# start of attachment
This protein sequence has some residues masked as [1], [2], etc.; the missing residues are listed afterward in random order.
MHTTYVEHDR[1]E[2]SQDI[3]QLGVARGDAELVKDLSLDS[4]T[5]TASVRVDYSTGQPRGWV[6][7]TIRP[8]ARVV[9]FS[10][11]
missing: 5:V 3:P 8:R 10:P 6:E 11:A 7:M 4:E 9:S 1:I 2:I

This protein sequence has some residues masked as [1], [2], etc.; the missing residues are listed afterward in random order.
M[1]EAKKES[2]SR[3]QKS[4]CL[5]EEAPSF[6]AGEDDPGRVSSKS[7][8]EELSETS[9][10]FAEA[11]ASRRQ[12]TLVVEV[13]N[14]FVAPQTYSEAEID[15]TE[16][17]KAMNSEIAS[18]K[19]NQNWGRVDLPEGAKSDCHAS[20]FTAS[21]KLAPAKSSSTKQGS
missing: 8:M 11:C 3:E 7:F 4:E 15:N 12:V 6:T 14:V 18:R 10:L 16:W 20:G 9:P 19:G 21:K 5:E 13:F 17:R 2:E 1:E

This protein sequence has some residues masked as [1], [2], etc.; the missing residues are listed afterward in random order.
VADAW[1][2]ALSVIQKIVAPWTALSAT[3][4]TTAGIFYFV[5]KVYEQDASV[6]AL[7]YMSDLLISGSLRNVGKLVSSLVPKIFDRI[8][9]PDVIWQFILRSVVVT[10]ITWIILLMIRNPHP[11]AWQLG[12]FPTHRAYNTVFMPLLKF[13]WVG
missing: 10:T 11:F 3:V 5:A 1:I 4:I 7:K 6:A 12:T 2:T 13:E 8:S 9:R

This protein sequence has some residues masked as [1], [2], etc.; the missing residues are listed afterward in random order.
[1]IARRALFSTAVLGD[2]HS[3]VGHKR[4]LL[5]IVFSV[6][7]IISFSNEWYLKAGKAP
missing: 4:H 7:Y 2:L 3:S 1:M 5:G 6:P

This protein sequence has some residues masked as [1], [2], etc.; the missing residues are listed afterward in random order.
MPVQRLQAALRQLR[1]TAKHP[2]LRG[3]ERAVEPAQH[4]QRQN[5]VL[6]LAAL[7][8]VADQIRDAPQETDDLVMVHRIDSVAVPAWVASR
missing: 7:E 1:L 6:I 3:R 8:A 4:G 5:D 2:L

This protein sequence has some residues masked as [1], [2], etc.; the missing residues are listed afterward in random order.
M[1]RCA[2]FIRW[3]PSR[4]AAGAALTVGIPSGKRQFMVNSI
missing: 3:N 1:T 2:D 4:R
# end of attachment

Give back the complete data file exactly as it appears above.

This protein sequence has some residues masked as [1], [2], etc.; the missing residues are listed afterward in random order.
MHTTYVEHDR[1]E[2]SQDI[3]QLGVARGDAELVKDLSLDS[4]T[5]TASVRVDYSTGQPRGWV[6][7]TIRP[8]ARVV[9]FS[10][11]
missing: 5:V 3:P 8:R 10:P 6:E 11:A 7:M 4:E 9:S 1:I 2:I

This protein sequence has some residues masked as [1], [2], etc.; the missing residues are listed afterward in random order.
M[1]EAKKES[2]SR[3]QKS[4]CL[5]EEAPSF[6]AGEDDPGRVSSKS[7][8]EELSETS[9][10]FAEA[11]ASRRQ[12]TLVVEV[13]N[14]FVAPQTYSEAEID[15]TE[16][17]KAMNSEIAS[18]K[19]NQNWGRVDLPEGAKSDCHAS[20]FTAS[21]KLAPAKSSSTKQGS
missing: 8:M 11:C 3:E 7:F 4:E 15:N 12:V 6:T 14:V 18:R 10:L 16:W 20:G 9:P 19:G 21:K 5:E 13:F 17:R 2:E 1:E

This protein sequence has some residues masked as [1], [2], etc.; the missing residues are listed afterward in random order.
VADAW[1][2]ALSVIQKIVAPWTALSAT[3][4]TTAGIFYFV[5]KVYEQDASV[6]AL[7]YMSDLLISGSLRNVGKLVSSLVPKIFDRI[8][9]PDVIWQFILRSVVVT[10]ITWIILLMIRNPHP[11]AWQLG[12]FPTHRAYNTVFMPLLKF[13]WVG
missing: 10:T 11:F 3:V 5:A 1:I 4:I 7:K 6:A 12:T 2:T 13:E 8:S 9:R

This protein sequence has some residues masked as [1], [2], etc.; the missing residues are listed afterward in random order.
[1]IARRALFSTAVLGD[2]HS[3]VGHKR[4]LL[5]IVFSV[6][7]IISFSNEWYLKAGKAP
missing: 4:H 7:Y 2:L 3:S 1:M 5:G 6:P

This protein sequence has some residues masked as [1], [2], etc.; the missing residues are listed afterward in random order.
MPVQRLQAALRQLR[1]TAKHP[2]LRG[3]ERAVEPAQH[4]QRQN[5]VL[6]LAAL[7][8]VADQIRDAPQETDDLVMVHRIDSVAVPAWVASR
missing: 7:E 1:L 6:I 3:R 8:A 4:G 5:D 2:L

This protein sequence has some residues masked as [1], [2], etc.; the missing residues are listed afterward in random order.
M[1]RCA[2]FIRW[3]PSR[4]AAGAALTVGIPSGKRQFMVNSI
missing: 3:N 1:T 2:D 4:R